UK firm, Zaha Hadid Architects has won planning permission for the world's first wooden football stadium. It will be the home of Forest Green Rovers Football Club in Gloucestershire.
Upon completion, the ambition is to be the world's greenest football stadium, constructed entirely from timber and powered by sustainable energy sources.
The first application for the 5,000-seater timber stadium was blocked in 2019. However, this second attempt was successful and approved by Stroud's local council.
The second application was changed to include an all-weather pitch and a different landscaping strategy. This was to alleviate concerns that the stadium design did not offer a significant compromise for the amount of green land that would be lost for its construction.
Another feature was a much-improved match day transport plan after the committee voiced concerns about the volume of noise and traffic from visiting football fans.
The council also had major concerns that the height of the stadium, 20-metres, could detract from the views of nearby historic hamlets. They also had fears that a £7 parking charge could tempt people to park for free on verges instead.
Zaha Hadid Architects originally won the competition to design the stadium back in 2016. The whole structure will be built entirely from resourced wood, including the louvred cladding and cantilever roof.
A specialist membrane will cover the stadium. This will allow the grass to grow naturally under the sunlight whilst reducing shadows that could distract players and the crowd during the action.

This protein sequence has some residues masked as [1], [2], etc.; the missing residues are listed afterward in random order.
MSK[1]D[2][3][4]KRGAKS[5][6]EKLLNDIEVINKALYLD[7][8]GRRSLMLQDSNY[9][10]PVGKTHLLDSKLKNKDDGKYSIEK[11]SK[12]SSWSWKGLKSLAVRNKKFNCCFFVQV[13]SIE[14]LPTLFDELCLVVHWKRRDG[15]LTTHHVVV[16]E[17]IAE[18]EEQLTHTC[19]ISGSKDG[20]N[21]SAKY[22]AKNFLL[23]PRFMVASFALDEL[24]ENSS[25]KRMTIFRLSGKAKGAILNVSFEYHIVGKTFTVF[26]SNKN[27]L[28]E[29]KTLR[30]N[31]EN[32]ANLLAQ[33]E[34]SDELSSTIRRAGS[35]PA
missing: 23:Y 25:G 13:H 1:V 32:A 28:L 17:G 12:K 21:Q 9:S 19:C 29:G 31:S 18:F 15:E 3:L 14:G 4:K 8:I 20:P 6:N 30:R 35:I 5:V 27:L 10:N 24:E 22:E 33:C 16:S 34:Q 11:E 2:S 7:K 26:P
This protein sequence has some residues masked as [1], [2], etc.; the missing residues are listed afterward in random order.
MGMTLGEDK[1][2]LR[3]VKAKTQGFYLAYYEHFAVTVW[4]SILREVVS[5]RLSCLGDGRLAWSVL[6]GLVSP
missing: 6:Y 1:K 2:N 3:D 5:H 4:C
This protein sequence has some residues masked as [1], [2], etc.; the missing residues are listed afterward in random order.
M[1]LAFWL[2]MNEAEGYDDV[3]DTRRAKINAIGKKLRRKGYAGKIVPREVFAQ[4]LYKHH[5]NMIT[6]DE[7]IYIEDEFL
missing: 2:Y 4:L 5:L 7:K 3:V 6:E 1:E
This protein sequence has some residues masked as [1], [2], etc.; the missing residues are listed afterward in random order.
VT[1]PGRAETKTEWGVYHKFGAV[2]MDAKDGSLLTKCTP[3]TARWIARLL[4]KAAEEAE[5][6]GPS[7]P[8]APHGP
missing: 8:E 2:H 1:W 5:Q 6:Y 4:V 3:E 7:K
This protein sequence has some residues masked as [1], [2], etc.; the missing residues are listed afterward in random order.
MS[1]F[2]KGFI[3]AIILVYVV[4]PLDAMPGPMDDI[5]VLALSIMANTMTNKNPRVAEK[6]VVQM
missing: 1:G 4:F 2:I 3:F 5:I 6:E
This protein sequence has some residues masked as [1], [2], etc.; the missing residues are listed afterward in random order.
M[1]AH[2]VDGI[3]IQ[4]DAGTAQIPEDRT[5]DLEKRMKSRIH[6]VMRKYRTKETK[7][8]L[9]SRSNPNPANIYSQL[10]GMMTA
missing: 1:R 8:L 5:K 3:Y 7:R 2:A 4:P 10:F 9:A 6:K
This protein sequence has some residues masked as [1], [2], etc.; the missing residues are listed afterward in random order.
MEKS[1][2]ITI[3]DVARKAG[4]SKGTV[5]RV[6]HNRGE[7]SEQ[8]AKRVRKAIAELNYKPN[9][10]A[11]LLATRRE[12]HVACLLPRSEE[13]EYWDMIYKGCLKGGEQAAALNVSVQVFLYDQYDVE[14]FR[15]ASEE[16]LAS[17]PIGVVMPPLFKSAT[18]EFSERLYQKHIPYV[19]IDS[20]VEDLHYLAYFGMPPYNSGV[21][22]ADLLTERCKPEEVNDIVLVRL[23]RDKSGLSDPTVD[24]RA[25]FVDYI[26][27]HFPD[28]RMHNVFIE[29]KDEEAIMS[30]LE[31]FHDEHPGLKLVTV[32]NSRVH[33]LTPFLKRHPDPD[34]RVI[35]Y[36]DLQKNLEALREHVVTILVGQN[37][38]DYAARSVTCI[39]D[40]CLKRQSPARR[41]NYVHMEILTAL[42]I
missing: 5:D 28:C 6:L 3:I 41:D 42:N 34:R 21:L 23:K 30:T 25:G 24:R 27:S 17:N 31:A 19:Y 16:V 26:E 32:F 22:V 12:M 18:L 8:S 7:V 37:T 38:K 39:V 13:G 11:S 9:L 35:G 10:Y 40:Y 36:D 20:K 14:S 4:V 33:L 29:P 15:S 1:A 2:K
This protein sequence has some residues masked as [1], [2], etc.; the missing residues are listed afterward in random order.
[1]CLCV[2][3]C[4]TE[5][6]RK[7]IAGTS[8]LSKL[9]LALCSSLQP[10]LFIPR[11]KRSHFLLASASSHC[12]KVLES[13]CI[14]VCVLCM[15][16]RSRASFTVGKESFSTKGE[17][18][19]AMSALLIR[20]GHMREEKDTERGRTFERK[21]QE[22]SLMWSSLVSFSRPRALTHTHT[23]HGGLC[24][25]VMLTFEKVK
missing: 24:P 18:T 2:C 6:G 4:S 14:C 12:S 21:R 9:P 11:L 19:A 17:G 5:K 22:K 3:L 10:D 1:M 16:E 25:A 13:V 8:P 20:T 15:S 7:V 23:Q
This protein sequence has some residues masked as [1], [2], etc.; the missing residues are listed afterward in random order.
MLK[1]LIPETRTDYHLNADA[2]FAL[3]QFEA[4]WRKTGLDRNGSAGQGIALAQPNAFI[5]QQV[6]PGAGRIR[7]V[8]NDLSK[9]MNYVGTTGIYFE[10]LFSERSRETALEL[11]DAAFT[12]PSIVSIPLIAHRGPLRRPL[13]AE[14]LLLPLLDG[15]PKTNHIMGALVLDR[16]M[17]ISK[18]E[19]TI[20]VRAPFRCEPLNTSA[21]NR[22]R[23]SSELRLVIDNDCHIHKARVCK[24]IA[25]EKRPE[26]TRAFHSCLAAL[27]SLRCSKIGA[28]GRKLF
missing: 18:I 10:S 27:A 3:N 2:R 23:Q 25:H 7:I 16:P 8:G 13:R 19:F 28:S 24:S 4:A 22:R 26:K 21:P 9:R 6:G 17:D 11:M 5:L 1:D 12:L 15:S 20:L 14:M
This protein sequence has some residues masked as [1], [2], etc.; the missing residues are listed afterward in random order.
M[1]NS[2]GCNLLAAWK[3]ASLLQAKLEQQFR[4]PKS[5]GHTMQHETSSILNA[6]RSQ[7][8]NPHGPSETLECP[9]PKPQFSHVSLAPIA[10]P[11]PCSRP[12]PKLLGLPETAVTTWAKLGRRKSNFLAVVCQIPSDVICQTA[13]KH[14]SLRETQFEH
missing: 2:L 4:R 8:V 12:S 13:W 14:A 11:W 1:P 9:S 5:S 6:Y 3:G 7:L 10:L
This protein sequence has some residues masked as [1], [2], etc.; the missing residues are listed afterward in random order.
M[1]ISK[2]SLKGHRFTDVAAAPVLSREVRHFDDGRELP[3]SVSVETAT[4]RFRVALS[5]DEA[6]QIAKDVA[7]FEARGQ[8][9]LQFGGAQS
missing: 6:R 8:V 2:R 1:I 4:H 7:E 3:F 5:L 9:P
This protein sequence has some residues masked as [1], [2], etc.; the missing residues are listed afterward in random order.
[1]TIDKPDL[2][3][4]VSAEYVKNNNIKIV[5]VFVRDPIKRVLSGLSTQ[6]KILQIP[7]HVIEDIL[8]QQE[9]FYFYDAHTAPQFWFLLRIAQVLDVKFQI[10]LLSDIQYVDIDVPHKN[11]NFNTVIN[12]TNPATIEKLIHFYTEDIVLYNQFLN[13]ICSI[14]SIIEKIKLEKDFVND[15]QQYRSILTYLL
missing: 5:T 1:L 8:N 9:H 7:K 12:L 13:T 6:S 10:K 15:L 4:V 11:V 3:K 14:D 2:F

The football club is chaired by Dale Vince, founder of green electricity company Ecotricity. This connection was the driving force behind the need for renewable energy for the current and long term objectives of the club.
The stadium will be the phase of the new Eco Park, a green science commercial enterprise park planned for junction thirteen of the M5 motorway.
Forest Green Rovers has already been named the world's greenest soccer club by using FIFA due to their sustainable management. The players have adopted a vegan eating regimen to limit their carbon footprint, and solely vegan meals are served on in shape days.
The contemporary stadium has an organic grass pitch watered with recycled rainwater and makes use of photovoltaic panels to power its floodlights. The pitch is mowed through an electric-powered "mow bot" that makes use of GPS technology. It robotically cuts the grass, with the grass clippings given to neighbourhood farmers to put on their soil.
Kengo Kuma has recently executed the latticed wooden National Stadium in Japan, for the Tokyo 2020 Olympics, which has a metal canopy. The unique design by Zaha Hadid was controversially scrapped in 2015.
Images are by Negativ.